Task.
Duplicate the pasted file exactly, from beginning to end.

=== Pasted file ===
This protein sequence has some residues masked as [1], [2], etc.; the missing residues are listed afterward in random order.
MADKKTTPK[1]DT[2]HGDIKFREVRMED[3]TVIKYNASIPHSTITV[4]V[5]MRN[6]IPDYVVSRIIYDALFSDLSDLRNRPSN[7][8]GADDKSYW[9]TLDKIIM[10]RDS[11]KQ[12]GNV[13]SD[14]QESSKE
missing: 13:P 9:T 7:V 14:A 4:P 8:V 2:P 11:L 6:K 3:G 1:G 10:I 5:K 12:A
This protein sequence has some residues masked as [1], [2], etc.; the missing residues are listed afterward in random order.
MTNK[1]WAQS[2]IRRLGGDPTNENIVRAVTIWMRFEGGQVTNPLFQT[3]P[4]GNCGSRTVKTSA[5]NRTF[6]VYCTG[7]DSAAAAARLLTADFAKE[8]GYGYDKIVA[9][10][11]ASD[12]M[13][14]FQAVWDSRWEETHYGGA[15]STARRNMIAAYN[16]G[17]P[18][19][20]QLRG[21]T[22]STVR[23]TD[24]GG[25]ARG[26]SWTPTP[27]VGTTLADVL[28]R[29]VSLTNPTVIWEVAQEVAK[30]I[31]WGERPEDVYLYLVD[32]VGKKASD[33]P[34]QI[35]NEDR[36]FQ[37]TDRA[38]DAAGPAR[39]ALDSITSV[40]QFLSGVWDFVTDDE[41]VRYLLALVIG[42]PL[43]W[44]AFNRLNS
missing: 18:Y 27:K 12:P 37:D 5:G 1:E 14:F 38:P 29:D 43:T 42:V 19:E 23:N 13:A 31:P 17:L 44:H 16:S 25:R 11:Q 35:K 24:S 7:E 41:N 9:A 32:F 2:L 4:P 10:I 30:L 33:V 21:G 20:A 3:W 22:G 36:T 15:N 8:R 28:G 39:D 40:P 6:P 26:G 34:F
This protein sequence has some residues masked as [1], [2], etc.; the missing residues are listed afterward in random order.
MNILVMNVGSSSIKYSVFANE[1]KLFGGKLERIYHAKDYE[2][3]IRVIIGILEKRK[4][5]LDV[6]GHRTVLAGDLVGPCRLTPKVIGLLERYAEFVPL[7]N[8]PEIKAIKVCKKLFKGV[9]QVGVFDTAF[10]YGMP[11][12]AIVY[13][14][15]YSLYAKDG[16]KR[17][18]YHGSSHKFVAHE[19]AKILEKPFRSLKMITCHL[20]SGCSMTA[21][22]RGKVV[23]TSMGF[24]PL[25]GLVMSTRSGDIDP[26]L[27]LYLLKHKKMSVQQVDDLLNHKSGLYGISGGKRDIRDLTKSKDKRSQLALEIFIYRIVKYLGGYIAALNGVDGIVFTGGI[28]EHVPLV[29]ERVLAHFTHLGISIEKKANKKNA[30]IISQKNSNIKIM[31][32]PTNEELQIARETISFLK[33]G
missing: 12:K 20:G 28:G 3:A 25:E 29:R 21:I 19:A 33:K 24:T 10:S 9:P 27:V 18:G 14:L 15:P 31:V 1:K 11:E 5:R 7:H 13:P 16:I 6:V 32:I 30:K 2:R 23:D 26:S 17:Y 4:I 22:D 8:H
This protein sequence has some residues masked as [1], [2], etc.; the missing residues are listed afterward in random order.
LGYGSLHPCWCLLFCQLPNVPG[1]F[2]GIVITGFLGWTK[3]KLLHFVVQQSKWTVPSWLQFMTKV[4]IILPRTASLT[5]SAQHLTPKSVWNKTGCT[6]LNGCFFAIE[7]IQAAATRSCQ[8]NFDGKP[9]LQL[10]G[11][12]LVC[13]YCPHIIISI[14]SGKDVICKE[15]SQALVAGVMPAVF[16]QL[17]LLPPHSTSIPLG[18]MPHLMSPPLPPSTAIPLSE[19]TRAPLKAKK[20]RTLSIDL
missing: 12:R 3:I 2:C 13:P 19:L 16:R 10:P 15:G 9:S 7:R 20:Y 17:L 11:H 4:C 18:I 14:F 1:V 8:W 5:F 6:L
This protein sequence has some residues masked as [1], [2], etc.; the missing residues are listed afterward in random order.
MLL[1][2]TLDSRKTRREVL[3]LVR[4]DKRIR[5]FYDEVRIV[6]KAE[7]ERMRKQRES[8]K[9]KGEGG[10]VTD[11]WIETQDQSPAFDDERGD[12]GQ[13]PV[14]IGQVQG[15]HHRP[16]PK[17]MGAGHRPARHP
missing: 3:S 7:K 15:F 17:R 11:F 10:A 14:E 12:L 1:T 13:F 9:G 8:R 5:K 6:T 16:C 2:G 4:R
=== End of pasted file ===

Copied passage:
This protein sequence has some residues masked as [1], [2], etc.; the missing residues are listed afterward in random order.
MADKKTTPK[1]DT[2]HGDIKFREVRMED[3]TVIKYNASIPHSTITV[4]V[5]MRN[6]IPDYVVSRIIYDALFSDLSDLRNRPSN[7][8]GADDKSYW[9]TLDKIIM[10]RDS[11]KQ[12]GNV[13]SD[14]QESSKE
missing: 13:P 9:T 7:V 14:A 4:P 8:V 2:P 11:L 6:K 3:G 1:G 10:I 5:K 12:A
This protein sequence has some residues masked as [1], [2], etc.; the missing residues are listed afterward in random order.
MTNK[1]WAQS[2]IRRLGGDPTNENIVRAVTIWMRFEGGQVTNPLFQT[3]P[4]GNCGSRTVKTSA[5]NRTF[6]VYCTG[7]DSAAAAARLLTADFAKE[8]GYGYDKIVA[9][10][11]ASD[12]M[13][14]FQAVWDSRWEETHYGGA[15]STARRNMIAAYN[16]G[17]P[18][19][20]QLRG[21]T[22]STVR[23]TD[24]GG[25]ARG[26]SWTPTP[27]VGTTLADVL[28]R[29]VSLTNPTVIWEVAQEVAK[30]I[31]WGERPEDVYLYLVD[32]VGKKASD[33]P[34]QI[35]NEDR[36]FQ[37]TDRA[38]DAAGPAR[39]ALDSITSV[40]QFLSGVWDFVTDDE[41]VRYLLALVIG[42]PL[43]W[44]AFNRLNS
missing: 18:Y 27:K 12:P 37:D 5:G 1:E 14:F 38:P 29:D 43:T 42:V 19:E 23:N 13:A 31:P 17:L 44:H 16:S 25:R 11:Q 35:K 24:S 7:E 41:N 9:A 32:F 2:L 4:P 10:I 30:L 33:V 21:G 20:A 3:W 22:G 36:T 15:N 8:R 28:G 39:D 40:P 6:P 26:G 34:F
This protein sequence has some residues masked as [1], [2], etc.; the missing residues are listed afterward in random order.
MNILVMNVGSSSIKYSVFANE[1]KLFGGKLERIYHAKDYE[2][3]IRVIIGILEKRK[4][5]LDV[6]GHRTVLAGDLVGPCRLTPKVIGLLERYAEFVPL[7]N[8]PEIKAIKVCKKLFKGV[9]QVGVFDTAF[10]YGMP[11][12]AIVY[13][14][15]YSLYAKDG[16]KR[17][18]YHGSSHKFVAHE[19]AKILEKPFRSLKMITCHL[20]SGCSMTA[21][22]RGKVV[23]TSMGF[24]PL[25]GLVMSTRSGDIDP[26]L[27]LYLLKHKKMSVQQVDDLLNHKSGLYGISGGKRDIRDLTKSKDKRSQLALEIFIYRIVKYLGGYIAALNGVDGIVFTGGI[28]EHVPLV[29]ERVLAHFTHLGISIEKKANKKNA[30]IISQKNSNIKIM[31][32]PTNEELQIARETISFLK[33]G
missing: 12:K 20:G 28:G 3:A 25:E 29:R 21:I 19:A 33:K 24:T 10:S 9:P 27:V 18:G 14:L 15:P 31:V 1:K 11:E 5:R 7:H 13:P 16:I 6:V 32:I 30:K 2:R 23:D 26:S 17:Y 4:I 22:D 8:H
This protein sequence has some residues masked as [1], [2], etc.; the missing residues are listed afterward in random order.
LGYGSLHPCWCLLFCQLPNVPG[1]F[2]GIVITGFLGWTK[3]KLLHFVVQQSKWTVPSWLQFMTKV[4]IILPRTASLT[5]SAQHLTPKSVWNKTGCT[6]LNGCFFAIE[7]IQAAATRSCQ[8]NFDGKP[9]LQL[10]G[11][12]LVC[13]YCPHIIISI[14]SGKDVICKE[15]SQALVAGVMPAVF[16]QL[17]LLPPHSTSIPLG[18]MPHLMSPPLPPSTAIPLSE[19]TRAPLKAKK[20]RTLSIDL
missing: 12:R 3:I 2:C 13:P 19:L 16:R 10:P 15:G 9:S 7:R 20:Y 17:L 11:H 4:C 18:I 14:F 1:V 8:W 5:F 6:L
This protein sequence has some residues masked as [1], [2], etc.; the missing residues are listed afterward in random order.
MLL[1][2]TLDSRKTRREVL[3]LVR[4]DKRIR[5]FYDEVRIV[6]KAE[7]ERMRKQRES[8]K[9]KGEGG[10]VTD[11]WIETQDQSPAFDDERGD[12]GQ[13]PV[14]IGQVQG[15]HHRP[16]PK[17]MGAGHRPARHP
missing: 3:S 7:K 15:F 17:R 11:F 10:A 14:E 12:L 1:T 13:F 9:G 8:R 5:K 6:T 16:C 2:G 4:R